# The vertical axis is always the first
# This is second row, third column
b[1,2]
Out[46]:
7
In [47]:
# This is a mistake
b = np.array([[0,1,2,3,4], [5,6,7,8]])
<ipython-input-47-544cf3fda5d7>:1: VisibleDeprecationWarning: Creating an ndarray from ragged nested sequences (which is a list-or-tuple of lists-or-tuples-or ndarrays with different lengths or shapes) is deprecated. If you meant to do this, you must specify 'dtype=object' when creating the ndarray
  b = np.array([[0,1,2,3,4], [5,6,7,8]])
In [50]:
my_zeros = np.zeros((2000,2000))
In [53]:
# top corner
my_zeros[0,0] = 1
my_zeros
Out[53]:
array([[1., 0., 0., ..., 0., 0., 0.],
       [0., 0., 0., ..., 0., 0., 0.],
       [0., 0., 0., ..., 0., 0., 0.],
       ...,
       [0., 0., 0., ..., 0., 0., 0.],
       [0., 0., 0., ..., 0., 0., 0.],
       [0., 0., 0., ..., 0., 0., 0.]])
In [54]:
# set first row to 1
my_zeros[0,:] = 1
my_zeros
Out[54]:
array([[1., 1., 1., ..., 1., 1., 1.],
       [0., 0., 0., ..., 0., 0., 0.],
       [0., 0., 0., ..., 0., 0., 0.],
       ...,
       [0., 0., 0., ..., 0., 0., 0.],
       [0., 0., 0., ..., 0., 0., 0.],
       [0., 0., 0., ..., 0., 0., 0.]])
In [55]:
# set 3 first elements of second row to 2
my_zeros[1,0:3] = 2
# equivalent is my_zeros[1,:3]
my_zeros
Out[55]:
array([[1., 1., 1., ..., 1., 1., 1.],
       [2., 2., 2., ..., 0., 0., 0.],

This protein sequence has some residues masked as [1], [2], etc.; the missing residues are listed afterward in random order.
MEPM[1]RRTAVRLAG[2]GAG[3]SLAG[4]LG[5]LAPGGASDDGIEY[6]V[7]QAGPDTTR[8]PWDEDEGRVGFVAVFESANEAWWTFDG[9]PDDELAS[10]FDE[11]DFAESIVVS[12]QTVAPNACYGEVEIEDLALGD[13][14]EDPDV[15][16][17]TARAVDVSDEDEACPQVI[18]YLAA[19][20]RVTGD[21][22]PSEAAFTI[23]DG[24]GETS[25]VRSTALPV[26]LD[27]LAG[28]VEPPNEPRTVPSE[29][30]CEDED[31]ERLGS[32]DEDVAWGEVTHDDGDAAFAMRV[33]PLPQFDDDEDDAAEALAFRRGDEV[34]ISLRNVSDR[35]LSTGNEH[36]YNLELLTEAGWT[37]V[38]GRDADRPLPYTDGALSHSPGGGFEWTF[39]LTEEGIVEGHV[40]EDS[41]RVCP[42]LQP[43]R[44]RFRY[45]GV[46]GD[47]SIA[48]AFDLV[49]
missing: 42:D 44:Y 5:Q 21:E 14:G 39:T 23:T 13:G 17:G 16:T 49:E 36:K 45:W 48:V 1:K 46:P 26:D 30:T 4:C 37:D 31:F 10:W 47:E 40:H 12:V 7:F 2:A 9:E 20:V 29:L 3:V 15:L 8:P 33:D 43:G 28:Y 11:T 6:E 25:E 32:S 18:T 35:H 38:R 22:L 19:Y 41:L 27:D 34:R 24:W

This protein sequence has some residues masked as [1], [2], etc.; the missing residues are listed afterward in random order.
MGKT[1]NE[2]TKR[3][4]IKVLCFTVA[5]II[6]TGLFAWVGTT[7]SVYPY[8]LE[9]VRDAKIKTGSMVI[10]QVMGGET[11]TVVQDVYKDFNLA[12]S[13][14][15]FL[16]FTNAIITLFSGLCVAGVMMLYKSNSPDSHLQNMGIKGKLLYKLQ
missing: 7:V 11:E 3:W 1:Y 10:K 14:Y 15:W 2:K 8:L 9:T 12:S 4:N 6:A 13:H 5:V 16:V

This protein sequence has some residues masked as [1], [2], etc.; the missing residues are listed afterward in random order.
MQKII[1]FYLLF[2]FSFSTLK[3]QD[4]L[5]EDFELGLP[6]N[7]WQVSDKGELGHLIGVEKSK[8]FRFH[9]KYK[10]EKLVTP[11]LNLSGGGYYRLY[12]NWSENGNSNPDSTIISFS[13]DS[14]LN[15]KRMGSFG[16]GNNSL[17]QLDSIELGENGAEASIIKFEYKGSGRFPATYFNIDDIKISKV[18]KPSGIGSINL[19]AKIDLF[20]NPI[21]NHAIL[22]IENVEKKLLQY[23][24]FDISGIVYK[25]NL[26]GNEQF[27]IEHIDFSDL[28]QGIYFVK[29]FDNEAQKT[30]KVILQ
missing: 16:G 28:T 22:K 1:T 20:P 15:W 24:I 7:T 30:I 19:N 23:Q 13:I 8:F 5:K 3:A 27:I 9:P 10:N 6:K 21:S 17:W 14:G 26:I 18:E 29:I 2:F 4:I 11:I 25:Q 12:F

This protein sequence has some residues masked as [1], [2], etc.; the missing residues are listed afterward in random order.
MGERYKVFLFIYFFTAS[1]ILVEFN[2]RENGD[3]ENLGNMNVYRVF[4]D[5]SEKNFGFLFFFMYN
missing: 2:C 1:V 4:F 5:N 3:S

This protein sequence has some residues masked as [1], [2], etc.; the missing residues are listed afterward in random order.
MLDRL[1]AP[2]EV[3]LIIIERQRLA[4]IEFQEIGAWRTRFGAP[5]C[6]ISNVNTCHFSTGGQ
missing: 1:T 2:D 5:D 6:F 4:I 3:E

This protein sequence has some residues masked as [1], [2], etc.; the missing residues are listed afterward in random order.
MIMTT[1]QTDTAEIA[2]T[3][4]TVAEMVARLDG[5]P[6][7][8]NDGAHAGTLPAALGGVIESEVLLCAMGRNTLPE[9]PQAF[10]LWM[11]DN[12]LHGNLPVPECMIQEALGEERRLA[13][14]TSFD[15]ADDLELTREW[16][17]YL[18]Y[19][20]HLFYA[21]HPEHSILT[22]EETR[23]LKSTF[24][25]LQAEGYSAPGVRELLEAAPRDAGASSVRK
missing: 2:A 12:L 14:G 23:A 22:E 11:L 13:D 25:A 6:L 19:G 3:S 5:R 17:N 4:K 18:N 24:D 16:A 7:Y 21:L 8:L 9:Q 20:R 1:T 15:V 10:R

[0., 0., 0., ..., 0., 0., 0.],
       ...,
       [0., 0., 0., ..., 0., 0., 0.],
       [0., 0., 0., ..., 0., 0., 0.],
       [0., 0., 0., ..., 0., 0., 0.]])
In [56]:
# set last 2 elements of first column to 6
my_zeros[-2:, 0] = 6
my_zeros
Out[56]:
array([[1., 1., 1., ..., 1., 1., 1.],
       [2., 2., 2., ..., 0., 0., 0.],
       [0., 0., 0., ..., 0., 0., 0.],
       ...,
       [0., 0., 0., ..., 0., 0., 0.],
       [6., 0., 0., ..., 0., 0., 0.],
       [6., 0., 0., ..., 0., 0., 0.]])
In [58]:
# set a square 100x100 with top corner at (350, 450) to 10.
my_zeros[350:450, 450:550] = 10
In [60]:
my_piece_of_my_zeros = my_zeros[:2,:2]
In [61]:
my_piece_of_my_zeros
# Tricky: this is a "view" on the original array, not a copy
Out[61]:
array([[1., 1.],
       [2., 2.]])
In [62]:
my_piece_of_my_zeros[0,0] = 5
my_piece_of_my_zeros
Out[62]:
array([[5., 1.],
       [2., 2.]])
In [63]:
my_zeros
Out[63]:
array([[5., 1., 1., ..., 1., 1., 1.],
       [2., 2., 2., ..., 0., 0., 0.],
       [0., 0., 0., ..., 0., 0., 0.],
       ...,
       [0., 0., 0., ..., 0., 0., 0.],
       [6., 0., 0., ..., 0., 0., 0.],